There Have Been or There Has Been? Which Is Correct?

The phrases “there have been” and “there has been” are correct. The difference is in verb conjugation to show numerical agreement. This means “there have been” suggests plural whereas “there has been” indicates the singular.

These phrases are the same: it references a past circumstance that continues into the present. They can confirm, check or deny the veracity of something. Also, these come in three grammatical forms: interrogative, negative, and affirmative. “Been” in these contexts relates to the verb “to be” but as a past participle.

Past Participles

For clarity of understanding “there have/has been,” it’s first important to know what a past participle is. In general, these are past verbs with the action finished and initiated in the past. They often accompany an auxiliary verb to help illustrate the action not only happened in the past but also continues presently.


The use of “there have been” or “there has been” is often suggestive of a question in plural or singular forms. This means they appear at the start of an inquiry, but the arrangement of the words is slightly different. Consider the following examples:

Plural: Have there been many burglaries in the area?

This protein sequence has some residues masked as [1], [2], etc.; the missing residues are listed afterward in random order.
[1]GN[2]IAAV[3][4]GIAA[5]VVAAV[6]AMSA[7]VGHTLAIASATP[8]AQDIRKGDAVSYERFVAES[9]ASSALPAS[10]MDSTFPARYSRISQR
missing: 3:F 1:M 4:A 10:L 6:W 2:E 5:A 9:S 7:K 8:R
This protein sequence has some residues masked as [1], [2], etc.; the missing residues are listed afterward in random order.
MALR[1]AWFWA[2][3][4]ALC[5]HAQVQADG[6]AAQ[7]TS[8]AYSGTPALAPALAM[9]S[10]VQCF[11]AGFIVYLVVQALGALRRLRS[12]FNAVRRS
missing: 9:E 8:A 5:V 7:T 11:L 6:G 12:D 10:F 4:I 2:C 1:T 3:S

Singular: Has there been an instance of crime?


Affirmative forms of “there have/has been” indicates a positive statement based on truth, fact, proof, or evidence.

Plural: There have been many reports showing how medical malpractice is the third leading cause of death.
Singular: There has been a report demonstrating how the third leading cause of death is medical malpractice.


There has/have been” can also indicate the opposite of the affirmative; disproving or negating a statement as untrue or false. This is also known as the negative form. But this will include the word “not.”

Plural: There have not been many instances of crime in the area recently.
Singular: There has not been a report demonstrating that medical malpractice is the leading cause of death.


Both the phrases “there have been” and “there has been” are perfectly acceptable and correct in English grammar. Their main differences are when you want to demonstrate a singular or plural event that checks, affirms, or negates the existance of something.